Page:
Inclusive America Project
The Inclusive America Project, launched by the Aspen Institute in 2012, is a high-level project building and sustaining the field of religious pluralism.
The American idea is rooted in a vision that people from varied religious and ethnic backgrounds can unite to create a single nation: E Pluribus Unum. Consistent with that idea, the Inclusive America Project envisions a thriving American religious pluralism, where everyone has the rights, freedoms, and safety to worship, or not, according to their conscience.
What is Religious Pluralism and Why is it Important?
Religious pluralism is a vision of the world in which diverse religious communities and non-believers engage each other in beneficial ways, maintain their distinct identities, and thrive and defend each others’ right to thrive.
The first clause of the First Amendment encapsulates an ideal of American religious freedom amid a recognition of American religious diversity. Today, that ideal is challenged from many sides. Distrust between and about faith communities is increasing and exacerbating polarization. Hate crime rates are soaring, and targets include both minority and majority religious communities.
If diversity is merely the presence of difference, however, pluralism is the thriving engagement of it. With over 75% of Americans claiming a religious affiliation, one asset we know brings us together is the strength of our incredibly diverse faith communities. Religion can be a force for positive social change, enabling us to understand ourselves and our relationship to one another. This is not just a nice idea; it is critical to the health of our democracy. Understanding and engaging faith communities and building bridges across difference is absolutely necessary to maintaining a strong civil society and a strong democracy.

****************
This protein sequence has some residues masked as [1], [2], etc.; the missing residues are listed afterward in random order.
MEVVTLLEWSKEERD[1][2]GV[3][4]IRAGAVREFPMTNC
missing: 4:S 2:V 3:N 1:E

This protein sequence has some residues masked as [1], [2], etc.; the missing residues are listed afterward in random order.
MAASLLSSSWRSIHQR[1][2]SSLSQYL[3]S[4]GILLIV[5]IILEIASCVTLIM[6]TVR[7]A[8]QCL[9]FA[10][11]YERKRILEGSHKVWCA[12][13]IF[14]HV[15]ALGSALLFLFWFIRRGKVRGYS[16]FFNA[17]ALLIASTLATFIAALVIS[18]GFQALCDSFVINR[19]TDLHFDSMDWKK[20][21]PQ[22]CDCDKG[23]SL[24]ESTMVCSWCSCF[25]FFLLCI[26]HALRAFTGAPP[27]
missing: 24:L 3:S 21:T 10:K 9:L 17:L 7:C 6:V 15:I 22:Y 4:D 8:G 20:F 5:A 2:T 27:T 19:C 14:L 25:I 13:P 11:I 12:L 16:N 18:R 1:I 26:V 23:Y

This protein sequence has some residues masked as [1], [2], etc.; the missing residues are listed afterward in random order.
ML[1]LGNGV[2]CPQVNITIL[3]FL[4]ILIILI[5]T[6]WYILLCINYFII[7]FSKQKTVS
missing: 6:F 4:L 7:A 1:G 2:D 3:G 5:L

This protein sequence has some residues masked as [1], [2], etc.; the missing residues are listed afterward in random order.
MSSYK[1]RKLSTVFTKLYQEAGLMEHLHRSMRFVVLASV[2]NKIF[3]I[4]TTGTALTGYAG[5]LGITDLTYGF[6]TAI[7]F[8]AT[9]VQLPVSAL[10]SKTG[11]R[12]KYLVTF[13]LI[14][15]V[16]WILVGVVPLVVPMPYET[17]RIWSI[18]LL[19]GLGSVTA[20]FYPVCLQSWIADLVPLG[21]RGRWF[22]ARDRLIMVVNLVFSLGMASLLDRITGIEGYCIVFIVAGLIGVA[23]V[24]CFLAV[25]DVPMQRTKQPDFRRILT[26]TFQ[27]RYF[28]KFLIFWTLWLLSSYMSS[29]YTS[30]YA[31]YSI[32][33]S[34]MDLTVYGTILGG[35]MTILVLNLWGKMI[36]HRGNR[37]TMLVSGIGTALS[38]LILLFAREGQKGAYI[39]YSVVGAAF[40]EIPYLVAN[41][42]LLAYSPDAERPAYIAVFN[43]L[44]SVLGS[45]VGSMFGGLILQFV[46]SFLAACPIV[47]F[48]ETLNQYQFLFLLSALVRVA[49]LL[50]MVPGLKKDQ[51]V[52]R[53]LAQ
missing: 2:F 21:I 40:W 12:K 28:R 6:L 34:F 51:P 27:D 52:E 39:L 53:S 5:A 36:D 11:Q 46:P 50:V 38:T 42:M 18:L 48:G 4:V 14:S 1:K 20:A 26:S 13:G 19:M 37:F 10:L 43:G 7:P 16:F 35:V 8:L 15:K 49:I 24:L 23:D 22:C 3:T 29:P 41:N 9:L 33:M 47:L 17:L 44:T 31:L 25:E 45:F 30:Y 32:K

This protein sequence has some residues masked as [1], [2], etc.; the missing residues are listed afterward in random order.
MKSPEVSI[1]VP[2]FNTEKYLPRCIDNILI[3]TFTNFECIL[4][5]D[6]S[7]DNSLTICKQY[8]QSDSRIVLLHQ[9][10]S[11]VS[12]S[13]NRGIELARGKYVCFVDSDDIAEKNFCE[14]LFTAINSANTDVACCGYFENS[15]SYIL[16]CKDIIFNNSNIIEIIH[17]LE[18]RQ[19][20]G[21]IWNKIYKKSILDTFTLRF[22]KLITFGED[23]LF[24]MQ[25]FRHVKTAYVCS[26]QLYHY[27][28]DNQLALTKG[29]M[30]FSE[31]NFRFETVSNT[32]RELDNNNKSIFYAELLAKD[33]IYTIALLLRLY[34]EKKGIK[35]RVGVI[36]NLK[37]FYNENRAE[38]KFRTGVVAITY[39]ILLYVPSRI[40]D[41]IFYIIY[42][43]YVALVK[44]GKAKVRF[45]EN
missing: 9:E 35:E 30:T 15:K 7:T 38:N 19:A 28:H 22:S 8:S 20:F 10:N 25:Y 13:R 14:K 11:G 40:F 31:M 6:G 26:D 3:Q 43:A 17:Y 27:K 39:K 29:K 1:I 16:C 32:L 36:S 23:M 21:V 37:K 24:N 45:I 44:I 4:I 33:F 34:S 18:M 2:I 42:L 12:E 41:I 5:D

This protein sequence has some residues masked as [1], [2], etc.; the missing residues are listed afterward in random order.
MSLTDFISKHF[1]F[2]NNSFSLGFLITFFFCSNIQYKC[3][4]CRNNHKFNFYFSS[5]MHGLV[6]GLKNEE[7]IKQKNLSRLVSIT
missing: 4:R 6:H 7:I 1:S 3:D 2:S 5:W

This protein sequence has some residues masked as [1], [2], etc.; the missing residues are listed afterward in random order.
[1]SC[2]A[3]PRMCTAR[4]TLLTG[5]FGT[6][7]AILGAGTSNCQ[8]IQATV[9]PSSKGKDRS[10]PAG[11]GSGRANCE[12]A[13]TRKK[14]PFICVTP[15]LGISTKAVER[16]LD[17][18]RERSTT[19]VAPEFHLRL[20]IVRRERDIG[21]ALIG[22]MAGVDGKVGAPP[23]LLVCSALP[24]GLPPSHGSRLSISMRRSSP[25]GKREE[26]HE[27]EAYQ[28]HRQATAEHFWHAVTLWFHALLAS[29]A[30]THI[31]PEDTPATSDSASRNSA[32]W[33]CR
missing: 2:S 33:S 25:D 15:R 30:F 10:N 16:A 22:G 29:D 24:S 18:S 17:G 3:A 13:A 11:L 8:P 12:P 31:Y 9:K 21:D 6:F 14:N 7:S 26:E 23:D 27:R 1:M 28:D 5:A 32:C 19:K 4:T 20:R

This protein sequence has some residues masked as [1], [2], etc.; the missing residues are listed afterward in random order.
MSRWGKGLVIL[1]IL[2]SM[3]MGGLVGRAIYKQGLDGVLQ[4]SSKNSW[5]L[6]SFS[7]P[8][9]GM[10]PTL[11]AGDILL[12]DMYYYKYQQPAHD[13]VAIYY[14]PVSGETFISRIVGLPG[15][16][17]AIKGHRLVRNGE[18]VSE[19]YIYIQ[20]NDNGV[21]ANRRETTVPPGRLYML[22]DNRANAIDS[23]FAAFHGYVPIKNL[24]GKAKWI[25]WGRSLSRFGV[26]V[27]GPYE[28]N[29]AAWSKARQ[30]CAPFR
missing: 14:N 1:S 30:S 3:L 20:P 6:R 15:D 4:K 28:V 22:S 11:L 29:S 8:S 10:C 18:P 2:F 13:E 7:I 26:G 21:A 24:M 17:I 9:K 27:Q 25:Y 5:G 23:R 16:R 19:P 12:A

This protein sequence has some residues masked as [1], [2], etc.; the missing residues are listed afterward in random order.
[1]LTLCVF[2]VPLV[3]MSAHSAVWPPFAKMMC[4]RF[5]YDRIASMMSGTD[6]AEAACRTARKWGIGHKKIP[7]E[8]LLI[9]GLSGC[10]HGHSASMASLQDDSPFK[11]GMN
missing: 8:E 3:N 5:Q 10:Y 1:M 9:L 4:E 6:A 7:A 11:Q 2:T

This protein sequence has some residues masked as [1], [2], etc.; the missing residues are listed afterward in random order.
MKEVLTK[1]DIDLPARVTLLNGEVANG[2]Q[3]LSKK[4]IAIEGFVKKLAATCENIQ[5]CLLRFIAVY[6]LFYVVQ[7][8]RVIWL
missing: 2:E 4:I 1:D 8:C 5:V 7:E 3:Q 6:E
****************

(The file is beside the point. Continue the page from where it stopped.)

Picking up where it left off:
To make our vision of a thriving religious pluralism a reality, the Inclusive America Project is creating a national infrastructure of sustained networks and shared learnings across sectors.
We do this by:
- Building intellectual frameworks and resources that articulate the concept of pluralism, and how various faith-based and secular organizations engage with pluralism;
- Leveraging our convening power to create a national infrastructure to foster multi-stakeholder and cross-sector connections with thought leaders, funders, practitioners, and academics in order to build and sustain the field of engagement with religious pluralism; and
- Serving as the backbone organization to the Religious Pluralism Funders Circle (RPFC), a funders roundtable and collaborative.